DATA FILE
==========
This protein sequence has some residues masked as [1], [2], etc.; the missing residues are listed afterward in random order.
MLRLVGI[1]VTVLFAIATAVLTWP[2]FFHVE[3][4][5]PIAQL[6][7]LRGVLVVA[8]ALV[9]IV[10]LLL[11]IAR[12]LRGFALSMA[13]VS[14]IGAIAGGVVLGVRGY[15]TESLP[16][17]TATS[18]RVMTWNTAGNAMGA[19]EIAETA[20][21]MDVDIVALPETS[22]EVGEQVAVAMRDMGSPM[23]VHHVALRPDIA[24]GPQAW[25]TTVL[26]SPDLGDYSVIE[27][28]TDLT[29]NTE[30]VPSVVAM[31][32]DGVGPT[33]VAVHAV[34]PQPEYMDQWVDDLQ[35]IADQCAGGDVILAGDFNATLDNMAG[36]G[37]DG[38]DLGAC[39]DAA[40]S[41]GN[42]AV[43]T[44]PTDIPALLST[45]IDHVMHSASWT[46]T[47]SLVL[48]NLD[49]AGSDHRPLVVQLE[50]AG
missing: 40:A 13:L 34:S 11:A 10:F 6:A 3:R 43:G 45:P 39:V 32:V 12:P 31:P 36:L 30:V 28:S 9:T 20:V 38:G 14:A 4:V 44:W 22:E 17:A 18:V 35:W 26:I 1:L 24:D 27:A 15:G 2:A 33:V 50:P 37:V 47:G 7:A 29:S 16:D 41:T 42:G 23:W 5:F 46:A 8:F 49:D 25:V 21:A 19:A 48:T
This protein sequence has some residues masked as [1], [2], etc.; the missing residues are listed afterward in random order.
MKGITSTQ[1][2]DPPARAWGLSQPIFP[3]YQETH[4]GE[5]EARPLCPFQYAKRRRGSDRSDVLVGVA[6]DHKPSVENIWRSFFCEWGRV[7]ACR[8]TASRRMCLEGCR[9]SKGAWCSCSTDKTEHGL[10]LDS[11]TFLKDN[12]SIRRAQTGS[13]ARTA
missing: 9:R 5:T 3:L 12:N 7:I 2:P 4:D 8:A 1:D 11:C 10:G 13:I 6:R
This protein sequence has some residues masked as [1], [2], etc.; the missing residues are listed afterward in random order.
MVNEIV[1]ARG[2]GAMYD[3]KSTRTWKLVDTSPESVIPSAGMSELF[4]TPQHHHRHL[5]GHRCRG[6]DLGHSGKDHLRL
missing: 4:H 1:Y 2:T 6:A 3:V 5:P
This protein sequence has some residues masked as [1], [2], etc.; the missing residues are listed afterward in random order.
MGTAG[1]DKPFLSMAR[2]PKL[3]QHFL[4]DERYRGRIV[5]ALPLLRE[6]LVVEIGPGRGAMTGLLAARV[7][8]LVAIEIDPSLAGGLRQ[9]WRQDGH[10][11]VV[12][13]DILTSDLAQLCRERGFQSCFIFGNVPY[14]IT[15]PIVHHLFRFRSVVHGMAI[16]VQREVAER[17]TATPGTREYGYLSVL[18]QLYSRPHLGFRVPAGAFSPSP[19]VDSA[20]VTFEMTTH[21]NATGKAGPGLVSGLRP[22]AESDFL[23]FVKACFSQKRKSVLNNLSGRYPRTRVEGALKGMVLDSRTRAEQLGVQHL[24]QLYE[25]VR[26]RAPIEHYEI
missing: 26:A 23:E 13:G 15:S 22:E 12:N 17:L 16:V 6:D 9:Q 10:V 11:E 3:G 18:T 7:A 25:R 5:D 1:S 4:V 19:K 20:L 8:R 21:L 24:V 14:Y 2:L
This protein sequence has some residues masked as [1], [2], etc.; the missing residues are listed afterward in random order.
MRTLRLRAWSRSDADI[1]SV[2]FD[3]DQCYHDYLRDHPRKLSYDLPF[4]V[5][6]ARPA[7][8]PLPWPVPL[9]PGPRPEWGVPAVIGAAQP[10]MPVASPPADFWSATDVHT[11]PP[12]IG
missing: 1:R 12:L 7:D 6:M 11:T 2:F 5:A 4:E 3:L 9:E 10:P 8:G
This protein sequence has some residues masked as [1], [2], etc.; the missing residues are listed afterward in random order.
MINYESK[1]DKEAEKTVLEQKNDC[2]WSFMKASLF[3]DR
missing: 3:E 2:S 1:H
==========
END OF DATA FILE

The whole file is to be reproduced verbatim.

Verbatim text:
This protein sequence has some residues masked as [1], [2], etc.; the missing residues are listed afterward in random order.
MLRLVGI[1]VTVLFAIATAVLTWP[2]FFHVE[3][4][5]PIAQL[6][7]LRGVLVVA[8]ALV[9]IV[10]LLL[11]IAR[12]LRGFALSMA[13]VS[14]IGAIAGGVVLGVRGY[15]TESLP[16][17]TATS[18]RVMTWNTAGNAMGA[19]EIAETA[20][21]MDVDIVALPETS[22]EVGEQVAVAMRDMGSPM[23]VHHVALRPDIA[24]GPQAW[25]TTVL[26]SPDLGDYSVIE[27][28]TDLT[29]NTE[30]VPSVVAM[31][32]DGVGPT[33]VAVHAV[34]PQPEYMDQWVDDLQ[35]IADQCAGGDVILAGDFNATLDNMAG[36]G[37]DG[38]DLGAC[39]DAA[40]S[41]GN[42]AV[43]T[44]PTDIPALLST[45]IDHVMHSASWT[46]T[47]SLVL[48]NLD[49]AGSDHRPLVVQLE[50]AG
missing: 40:A 13:L 34:S 11:A 10:F 6:A 3:R 43:G 45:P 39:V 32:V 12:P 31:P 36:L 30:V 28:S 9:T 20:V 38:G 14:A 4:V 44:W 22:E 17:A 18:V 35:W 26:I 1:L 24:D 27:A 15:G 2:A 33:V 50:P 37:V 47:G 7:A 29:S 16:D 41:T 42:G 23:W 5:F 46:A 8:F 49:D 25:V 21:A 19:A 48:T
This protein sequence has some residues masked as [1], [2], etc.; the missing residues are listed afterward in random order.
MKGITSTQ[1][2]DPPARAWGLSQPIFP[3]YQETH[4]GE[5]EARPLCPFQYAKRRRGSDRSDVLVGVA[6]DHKPSVENIWRSFFCEWGRV[7]ACR[8]TASRRMCLEGCR[9]SKGAWCSCSTDKTEHGL[10]LDS[11]TFLKDN[12]SIRRAQTGS[13]ARTA
missing: 9:R 5:T 3:L 12:N 7:I 2:P 4:D 8:A 1:D 11:C 10:G 13:I 6:R
This protein sequence has some residues masked as [1], [2], etc.; the missing residues are listed afterward in random order.
MVNEIV[1]ARG[2]GAMYD[3]KSTRTWKLVDTSPESVIPSAGMSELF[4]TPQHHHRHL[5]GHRCRG[6]DLGHSGKDHLRL
missing: 4:H 1:Y 2:T 6:A 3:V 5:P
This protein sequence has some residues masked as [1], [2], etc.; the missing residues are listed afterward in random order.
MGTAG[1]DKPFLSMAR[2]PKL[3]QHFL[4]DERYRGRIV[5]ALPLLRE[6]LVVEIGPGRGAMTGLLAARV[7][8]LVAIEIDPSLAGGLRQ[9]WRQDGH[10][11]VV[12][13]DILTSDLAQLCRERGFQSCFIFGNVPY[14]IT[15]PIVHHLFRFRSVVHGMAI[16]VQREVAER[17]TATPGTREYGYLSVL[18]QLYSRPHLGFRVPAGAFSPSP[19]VDSA[20]VTFEMTTH[21]NATGKAGPGLVSGLRP[22]AESDFL[23]FVKACFSQKRKSVLNNLSGRYPRTRVEGALKGMVLDSRTRAEQLGVQHL[24]QLYE[25]VR[26]RAPIEHYEI
missing: 26:A 23:E 13:G 15:S 22:E 12:N 17:L 16:V 6:D 9:Q 10:V 11:E 3:G 18:T 7:A 25:R 5:D 1:S 4:V 19:K 20:L 8:R 21:L 24:V 14:Y 2:L
This protein sequence has some residues masked as [1], [2], etc.; the missing residues are listed afterward in random order.
MRTLRLRAWSRSDADI[1]SV[2]FD[3]DQCYHDYLRDHPRKLSYDLPF[4]V[5][6]ARPA[7][8]PLPWPVPL[9]PGPRPEWGVPAVIGAAQP[10]MPVASPPADFWSATDVHT[11]PP[12]IG
missing: 1:R 12:L 7:D 6:M 11:T 2:F 5:A 4:E 3:L 9:E 10:P 8:G
This protein sequence has some residues masked as [1], [2], etc.; the missing residues are listed afterward in random order.
MINYESK[1]DKEAEKTVLEQKNDC[2]WSFMKASLF[3]DR
missing: 3:E 2:S 1:H